When you go into the field, try preparing a ‘sound question line’, a checklist for sounds you want to capture. What happens when you only work with the sounds you record in the field? What can placing this limitation do to your produced work?

Sound is present

When we seek to create movies in our listeners’ heads, we are in some ways encouraging them to turn away from the world and create new worlds internally. As much as we’d like to believe that listeners are sitting down and concentrating solely on our content, the reality is that most listeners are listening on commutes or while doing the dishes.

We’d like to believe that this is one of audio’s great strengths. Have you ever noticed that when you’re listening to an story in sound, your eyes start to wander? You start mapping the story in your head onto the space around you or observing your current space more closely. There are few other mediums that we can take with us into the world in this way. If we let them, stories told in sound can ground us in our present environment.

On the producer side of things, a lot of us have edited stories completely based on transcripts. Try listening to your raw tape without taking notes or reading transcripts. What do you remember most vividly when you focus solely on the voice and sounds of the tape? Molly Webster from Radiolab suggests listening to your raw tape under your desk. Emily Botein and Anna Sale suggest going for a walk and listening to your raw tape.

As audio makers, it’s useful to make conscious efforts to listen to the sounds we interact with every day but haven’t been noticing. What does being on the bus sound like? What does walking down the street sound like? What does a tree sound like and how does it impact your relationship with it? How far away can your ears reach, and how does listening in this way change your experience of the present?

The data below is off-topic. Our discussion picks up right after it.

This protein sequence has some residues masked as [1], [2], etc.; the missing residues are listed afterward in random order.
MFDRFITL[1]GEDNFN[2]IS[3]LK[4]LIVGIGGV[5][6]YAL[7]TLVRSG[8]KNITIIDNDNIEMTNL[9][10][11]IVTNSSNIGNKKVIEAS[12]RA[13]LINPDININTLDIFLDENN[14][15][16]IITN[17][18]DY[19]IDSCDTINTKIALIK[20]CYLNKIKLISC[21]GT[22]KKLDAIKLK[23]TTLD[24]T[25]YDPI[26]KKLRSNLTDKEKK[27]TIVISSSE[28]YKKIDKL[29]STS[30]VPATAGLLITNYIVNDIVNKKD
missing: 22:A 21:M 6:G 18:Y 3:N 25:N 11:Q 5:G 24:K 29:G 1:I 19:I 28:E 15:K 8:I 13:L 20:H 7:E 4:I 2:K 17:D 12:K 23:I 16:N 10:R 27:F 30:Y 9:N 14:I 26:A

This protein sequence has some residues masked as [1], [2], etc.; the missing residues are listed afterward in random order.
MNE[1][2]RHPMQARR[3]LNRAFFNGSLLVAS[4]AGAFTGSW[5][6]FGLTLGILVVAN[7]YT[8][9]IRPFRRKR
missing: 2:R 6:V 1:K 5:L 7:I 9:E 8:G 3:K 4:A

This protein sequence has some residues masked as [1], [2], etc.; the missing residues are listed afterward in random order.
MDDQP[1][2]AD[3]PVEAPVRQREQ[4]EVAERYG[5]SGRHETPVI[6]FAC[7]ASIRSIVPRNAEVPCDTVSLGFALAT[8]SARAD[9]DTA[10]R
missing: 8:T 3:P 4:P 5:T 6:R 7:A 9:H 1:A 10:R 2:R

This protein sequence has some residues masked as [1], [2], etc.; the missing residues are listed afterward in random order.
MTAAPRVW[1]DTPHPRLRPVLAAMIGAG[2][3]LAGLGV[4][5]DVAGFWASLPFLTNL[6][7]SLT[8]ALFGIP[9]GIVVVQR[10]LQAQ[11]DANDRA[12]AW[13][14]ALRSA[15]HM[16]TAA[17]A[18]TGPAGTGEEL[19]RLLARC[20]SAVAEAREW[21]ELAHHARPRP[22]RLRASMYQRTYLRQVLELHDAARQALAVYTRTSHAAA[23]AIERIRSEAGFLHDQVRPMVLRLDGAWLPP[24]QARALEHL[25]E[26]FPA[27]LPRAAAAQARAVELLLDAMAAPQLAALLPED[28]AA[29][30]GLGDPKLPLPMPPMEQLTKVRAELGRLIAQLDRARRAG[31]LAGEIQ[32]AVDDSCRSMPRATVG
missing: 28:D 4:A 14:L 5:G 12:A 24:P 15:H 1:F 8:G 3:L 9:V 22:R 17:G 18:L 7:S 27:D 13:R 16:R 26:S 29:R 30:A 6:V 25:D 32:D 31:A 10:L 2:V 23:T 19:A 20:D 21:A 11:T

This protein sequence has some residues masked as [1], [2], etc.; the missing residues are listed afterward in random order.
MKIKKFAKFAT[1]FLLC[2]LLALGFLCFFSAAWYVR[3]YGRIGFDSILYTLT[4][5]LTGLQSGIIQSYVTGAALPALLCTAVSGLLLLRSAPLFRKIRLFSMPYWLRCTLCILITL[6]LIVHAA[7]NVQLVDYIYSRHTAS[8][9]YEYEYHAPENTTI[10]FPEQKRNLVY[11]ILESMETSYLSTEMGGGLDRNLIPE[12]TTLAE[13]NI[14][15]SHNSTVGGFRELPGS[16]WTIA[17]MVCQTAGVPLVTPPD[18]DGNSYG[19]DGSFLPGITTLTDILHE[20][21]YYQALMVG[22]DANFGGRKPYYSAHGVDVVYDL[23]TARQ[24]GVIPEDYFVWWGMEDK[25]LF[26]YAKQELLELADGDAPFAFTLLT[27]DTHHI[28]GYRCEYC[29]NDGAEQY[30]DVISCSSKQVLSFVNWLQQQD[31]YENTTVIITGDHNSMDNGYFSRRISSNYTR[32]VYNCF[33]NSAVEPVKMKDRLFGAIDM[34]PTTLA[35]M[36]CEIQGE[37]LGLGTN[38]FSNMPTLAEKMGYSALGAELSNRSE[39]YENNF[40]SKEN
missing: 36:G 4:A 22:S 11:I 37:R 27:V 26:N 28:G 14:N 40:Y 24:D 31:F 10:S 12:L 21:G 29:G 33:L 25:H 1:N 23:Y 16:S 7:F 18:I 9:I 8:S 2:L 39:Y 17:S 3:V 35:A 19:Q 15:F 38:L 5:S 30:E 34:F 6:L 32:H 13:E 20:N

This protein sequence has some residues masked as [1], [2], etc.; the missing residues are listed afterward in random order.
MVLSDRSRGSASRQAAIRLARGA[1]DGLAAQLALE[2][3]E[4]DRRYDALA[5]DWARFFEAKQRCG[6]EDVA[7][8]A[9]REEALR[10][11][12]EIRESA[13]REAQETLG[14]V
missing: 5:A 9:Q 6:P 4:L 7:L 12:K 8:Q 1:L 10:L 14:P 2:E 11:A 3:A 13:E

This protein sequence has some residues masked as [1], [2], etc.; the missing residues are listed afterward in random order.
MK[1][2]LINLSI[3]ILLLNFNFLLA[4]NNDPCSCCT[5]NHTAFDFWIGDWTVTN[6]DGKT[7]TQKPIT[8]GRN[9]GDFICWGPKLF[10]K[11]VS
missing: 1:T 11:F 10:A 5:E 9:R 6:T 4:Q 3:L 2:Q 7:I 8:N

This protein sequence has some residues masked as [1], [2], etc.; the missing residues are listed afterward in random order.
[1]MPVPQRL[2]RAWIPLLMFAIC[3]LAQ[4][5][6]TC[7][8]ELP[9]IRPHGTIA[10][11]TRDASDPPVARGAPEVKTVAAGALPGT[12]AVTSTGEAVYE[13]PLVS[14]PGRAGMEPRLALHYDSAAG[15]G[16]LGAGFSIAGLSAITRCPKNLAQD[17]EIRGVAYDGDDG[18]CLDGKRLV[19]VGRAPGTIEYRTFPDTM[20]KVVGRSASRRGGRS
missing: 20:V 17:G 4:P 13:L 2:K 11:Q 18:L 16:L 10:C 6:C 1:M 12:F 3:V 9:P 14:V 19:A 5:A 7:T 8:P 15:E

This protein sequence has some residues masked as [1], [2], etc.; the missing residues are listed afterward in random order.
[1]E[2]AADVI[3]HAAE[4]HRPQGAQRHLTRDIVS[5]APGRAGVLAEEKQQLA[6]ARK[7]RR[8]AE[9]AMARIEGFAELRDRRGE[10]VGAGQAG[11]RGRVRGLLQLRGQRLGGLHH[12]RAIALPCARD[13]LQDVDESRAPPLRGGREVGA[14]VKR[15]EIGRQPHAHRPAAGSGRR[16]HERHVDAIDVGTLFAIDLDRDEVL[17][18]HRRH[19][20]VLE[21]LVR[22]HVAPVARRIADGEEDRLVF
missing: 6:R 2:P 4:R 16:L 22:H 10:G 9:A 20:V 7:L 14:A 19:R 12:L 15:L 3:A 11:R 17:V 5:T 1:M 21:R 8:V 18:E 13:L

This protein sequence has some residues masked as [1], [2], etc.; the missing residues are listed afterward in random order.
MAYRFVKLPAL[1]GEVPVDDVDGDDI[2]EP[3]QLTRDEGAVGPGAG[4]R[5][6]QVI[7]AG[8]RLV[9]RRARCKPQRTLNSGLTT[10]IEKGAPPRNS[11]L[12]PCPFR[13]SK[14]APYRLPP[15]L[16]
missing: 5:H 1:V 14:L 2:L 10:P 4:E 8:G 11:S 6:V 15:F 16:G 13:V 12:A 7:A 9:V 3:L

To wrap it up…

Sound is a visual medium, but to leave it there is an oversight. It is through engagement with diverse sonic mediums that we can push radio and podcasting to be considered as their own groundbreaking form; one that other mediums want to borrow from.

Some places to start looking and thinking (with some links to get you started):

●  Music (think pop music production and sample based music, everything from Taylor Swift to Kendrick Lamar; it uses really obvious production techniques)
●  Sound art (Ubu Web, Radioart106, Radio Web MACBA)
●  Theatre (Krleža, stand in line!, Mouthpiece, Whisper)
●  Live performance and concerts (Bonnie Jones, Kaitlyn Aurelia Smith)
●  VR (Francesca Panetta, Janet Cardiff)

Stop thinking about podcasts as movies in your head. Sound brings sensations, spaces, and the perspectives of others into our heads; tones that make our skin crawl or tickle, situations and scoring that move us, dynamic range shifts that wake up our bodies. We want to inspire listeners not only to imagine new worlds, but invoke a curiosity to engage with the world present around them in a new light. Don’t forget to take off your headphones. Be in the world. If we want to produce continually innovative work, podcasts should not be our main sonic source of inspiration. There’s a whole world of noise, start tuning your ears to it.

Sound artists Jess Shane and Michelle Macklem produce podcasts for the CBC in Toronto and independently, as Constellations. Visit their growing compendium of sound artists making experimental work that floats beyond the borders of radio and podcasting.